IBM Watson is a good product and I won’t be so harsh on IBM. Their ads and marketing efforts got lots of people and companies interested in AI. A colleague of mine told me that his CEO rolled his eyes (metaphorically speaking) when he told him to use machine learning to make predictions about customer behavior and revenue a few years ago. While he will never know for sure if it was because of IBM PR, but the CEO changed his mind recently and now thinks of AI as crystal ball that will transform his business and bring millions and millions of dollars in revenue.
AI is not magic. It’s just science and mathematics.
I used Watson to build a gaming chatbot with AI that could have conversations with users on a small number of topics. Watson uses Natural Language Processing and Machine Learning algorithms to understand user messages and requires lots of training. We weren’t able to get it to converse at a level of a 2 or 3-year old and it could be easily confused. In the end, we decided to use a cloud based API called Wit.ai which gave us pretty much the same results as Watson.
Chatbots with AI replacing humans to provide customer service is a long, long shot. That doesn’t mean that chatbots or AI isn’t useful. Even if chatbots can increase 1%-2% of customer service efficiency for a major enterprise, it will result in huge savings. Chatbots can troubleshoot simple issues or prescreen users before passing them off to a live agent. Richard Socher, chief scientist at Salesforce said:
“If we were to make the 150,000 companies that use Salesforce 1 percent more efficient through machine learning, you would literally see that in the GDP of the United States,” he says.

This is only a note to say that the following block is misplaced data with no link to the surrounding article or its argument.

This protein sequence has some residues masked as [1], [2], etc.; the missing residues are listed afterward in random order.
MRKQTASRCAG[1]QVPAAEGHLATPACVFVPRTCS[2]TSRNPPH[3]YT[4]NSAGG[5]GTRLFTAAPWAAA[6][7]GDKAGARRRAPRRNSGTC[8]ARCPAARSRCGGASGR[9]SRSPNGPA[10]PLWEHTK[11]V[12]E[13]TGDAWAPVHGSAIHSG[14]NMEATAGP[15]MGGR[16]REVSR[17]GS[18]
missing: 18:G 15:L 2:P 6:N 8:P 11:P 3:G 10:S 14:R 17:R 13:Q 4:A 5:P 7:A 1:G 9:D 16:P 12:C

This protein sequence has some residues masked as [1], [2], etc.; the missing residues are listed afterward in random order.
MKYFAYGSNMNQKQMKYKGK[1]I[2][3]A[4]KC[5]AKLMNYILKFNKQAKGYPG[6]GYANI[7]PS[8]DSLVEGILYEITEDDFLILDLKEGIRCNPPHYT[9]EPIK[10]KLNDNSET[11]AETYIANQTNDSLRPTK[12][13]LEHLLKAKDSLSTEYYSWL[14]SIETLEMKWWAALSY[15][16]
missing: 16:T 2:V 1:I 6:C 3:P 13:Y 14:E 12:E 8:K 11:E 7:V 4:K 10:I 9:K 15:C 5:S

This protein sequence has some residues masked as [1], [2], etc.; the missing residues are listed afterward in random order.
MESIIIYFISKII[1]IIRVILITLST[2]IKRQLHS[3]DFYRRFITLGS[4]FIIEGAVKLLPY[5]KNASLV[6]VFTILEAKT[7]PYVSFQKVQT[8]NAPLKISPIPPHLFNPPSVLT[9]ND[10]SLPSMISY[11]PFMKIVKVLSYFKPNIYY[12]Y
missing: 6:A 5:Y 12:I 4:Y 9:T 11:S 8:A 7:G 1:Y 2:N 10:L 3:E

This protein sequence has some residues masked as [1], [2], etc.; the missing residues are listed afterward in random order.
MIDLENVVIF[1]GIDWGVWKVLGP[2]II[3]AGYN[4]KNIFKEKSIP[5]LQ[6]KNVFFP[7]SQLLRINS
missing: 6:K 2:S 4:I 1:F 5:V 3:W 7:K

Hype wasn’t the only reason for the last two AI winters, although it did play a big hand. It initially fueled the interest but failed to live up to the expectations and didn’t provide real value to corporations and government. While the hype has outpaced the reality once again, it is different this time. Aside from obvious beneficiaries like Google, Amazon, Microsoft and Tesla who are sitting on mountains of data and resources, medium to small sized companies are applying AI into direct actions to grow revenue and see positive ROI. In the mobile gaming domain, publishers and studios are experimenting with dynamic pricing for in-app purchases. For a large gaming company, even a slight improvement over traditional models such as segmented or A/B pricing, boosts revenue. Likewise, mobile operators are using machine learning to predict when prepaid subscribers will next recharge and use this prediction to grant or deny loans.
Is an AI winter coming? AI won’t out-think humans anytime soon, understand deep meaning of music, eradicate cancer, or replace customer service people entirely, but it has started to provide real value in many domains and incremental improvements. AI is not magic and the hype will die down, but the next AI winter will be more like a California winter, not a Canadian one.
See you next time.